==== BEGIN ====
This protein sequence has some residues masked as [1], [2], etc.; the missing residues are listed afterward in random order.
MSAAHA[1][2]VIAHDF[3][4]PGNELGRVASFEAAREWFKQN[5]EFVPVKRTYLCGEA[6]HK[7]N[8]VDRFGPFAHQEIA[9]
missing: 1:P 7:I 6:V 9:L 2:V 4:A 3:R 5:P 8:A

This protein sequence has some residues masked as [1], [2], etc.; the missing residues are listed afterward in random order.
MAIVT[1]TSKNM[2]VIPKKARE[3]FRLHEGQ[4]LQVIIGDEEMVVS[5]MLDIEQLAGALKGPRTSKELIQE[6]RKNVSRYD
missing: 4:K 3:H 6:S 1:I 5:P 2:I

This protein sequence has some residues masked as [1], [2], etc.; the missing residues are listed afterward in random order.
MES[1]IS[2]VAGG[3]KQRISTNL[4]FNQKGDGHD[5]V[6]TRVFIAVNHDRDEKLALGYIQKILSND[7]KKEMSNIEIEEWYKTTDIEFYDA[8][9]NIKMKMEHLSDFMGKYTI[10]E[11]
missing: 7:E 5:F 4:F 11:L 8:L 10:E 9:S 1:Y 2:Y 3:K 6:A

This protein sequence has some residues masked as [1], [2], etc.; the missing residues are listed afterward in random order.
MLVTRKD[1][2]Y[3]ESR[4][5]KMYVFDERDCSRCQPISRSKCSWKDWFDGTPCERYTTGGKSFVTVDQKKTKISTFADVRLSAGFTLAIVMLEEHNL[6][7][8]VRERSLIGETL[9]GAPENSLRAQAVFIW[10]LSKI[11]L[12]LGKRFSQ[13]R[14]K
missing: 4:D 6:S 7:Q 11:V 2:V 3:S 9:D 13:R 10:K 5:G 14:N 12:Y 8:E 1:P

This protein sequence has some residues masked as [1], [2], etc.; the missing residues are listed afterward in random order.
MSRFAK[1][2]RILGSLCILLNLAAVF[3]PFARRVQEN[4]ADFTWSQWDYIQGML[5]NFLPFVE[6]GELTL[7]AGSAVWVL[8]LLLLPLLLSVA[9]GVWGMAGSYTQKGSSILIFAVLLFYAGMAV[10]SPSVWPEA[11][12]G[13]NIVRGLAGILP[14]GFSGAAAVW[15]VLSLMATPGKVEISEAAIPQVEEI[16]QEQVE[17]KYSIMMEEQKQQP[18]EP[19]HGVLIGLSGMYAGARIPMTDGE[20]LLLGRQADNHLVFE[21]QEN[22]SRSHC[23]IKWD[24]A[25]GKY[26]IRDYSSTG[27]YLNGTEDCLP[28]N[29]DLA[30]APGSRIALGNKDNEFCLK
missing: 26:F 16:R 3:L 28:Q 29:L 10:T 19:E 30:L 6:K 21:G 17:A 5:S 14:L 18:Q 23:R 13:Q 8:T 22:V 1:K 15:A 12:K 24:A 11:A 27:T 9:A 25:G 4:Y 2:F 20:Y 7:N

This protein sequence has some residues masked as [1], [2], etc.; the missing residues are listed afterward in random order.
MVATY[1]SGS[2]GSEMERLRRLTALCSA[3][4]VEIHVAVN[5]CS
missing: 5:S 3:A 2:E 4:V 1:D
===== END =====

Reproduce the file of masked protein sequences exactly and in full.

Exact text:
This protein sequence has some residues masked as [1], [2], etc.; the missing residues are listed afterward in random order.
MSAAHA[1][2]VIAHDF[3][4]PGNELGRVASFEAAREWFKQN[5]EFVPVKRTYLCGEA[6]HK[7]N[8]VDRFGPFAHQEIA[9]
missing: 1:P 7:I 6:V 9:L 2:V 4:A 3:R 5:P 8:A

This protein sequence has some residues masked as [1], [2], etc.; the missing residues are listed afterward in random order.
MAIVT[1]TSKNM[2]VIPKKARE[3]FRLHEGQ[4]LQVIIGDEEMVVS[5]MLDIEQLAGALKGPRTSKELIQE[6]RKNVSRYD
missing: 4:K 3:H 6:S 1:I 5:P 2:I

This protein sequence has some residues masked as [1], [2], etc.; the missing residues are listed afterward in random order.
MES[1]IS[2]VAGG[3]KQRISTNL[4]FNQKGDGHD[5]V[6]TRVFIAVNHDRDEKLALGYIQKILSND[7]KKEMSNIEIEEWYKTTDIEFYDA[8][9]NIKMKMEHLSDFMGKYTI[10]E[11]
missing: 7:E 5:F 4:F 11:L 8:L 10:E 9:S 1:Y 2:Y 3:K 6:A

This protein sequence has some residues masked as [1], [2], etc.; the missing residues are listed afterward in random order.
MLVTRKD[1][2]Y[3]ESR[4][5]KMYVFDERDCSRCQPISRSKCSWKDWFDGTPCERYTTGGKSFVTVDQKKTKISTFADVRLSAGFTLAIVMLEEHNL[6][7][8]VRERSLIGETL[9]GAPENSLRAQAVFIW[10]LSKI[11]L[12]LGKRFSQ[13]R[14]K
missing: 4:D 6:S 7:Q 11:V 2:V 3:S 9:D 13:R 10:K 5:G 14:N 12:Y 8:E 1:P

This protein sequence has some residues masked as [1], [2], etc.; the missing residues are listed afterward in random order.
MSRFAK[1][2]RILGSLCILLNLAAVF[3]PFARRVQEN[4]ADFTWSQWDYIQGML[5]NFLPFVE[6]GELTL[7]AGSAVWVL[8]LLLLPLLLSVA[9]GVWGMAGSYTQKGSSILIFAVLLFYAGMAV[10]SPSVWPEA[11][12]G[13]NIVRGLAGILP[14]GFSGAAAVW[15]VLSLMATPGKVEISEAAIPQVEEI[16]QEQVE[17]KYSIMMEEQKQQP[18]EP[19]HGVLIGLSGMYAGARIPMTDGE[20]LLLGRQADNHLVFE[21]QEN[22]SRSHC[23]IKWD[24]A[25]GKY[26]IRDYSSTG[27]YLNGTEDCLP[28]N[29]DLA[30]APGSRIALGNKDNEFCLK
missing: 26:F 16:R 3:L 28:Q 29:L 10:T 19:E 30:L 6:K 21:G 17:A 5:S 14:L 18:Q 23:R 13:Q 8:T 22:V 1:K 15:A 12:K 24:A 11:A 27:T 9:A 25:G 4:Y 2:F 20:Y 7:N

This protein sequence has some residues masked as [1], [2], etc.; the missing residues are listed afterward in random order.
MVATY[1]SGS[2]GSEMERLRRLTALCSA[3][4]VEIHVAVN[5]CS
missing: 5:S 3:A 2:E 4:V 1:D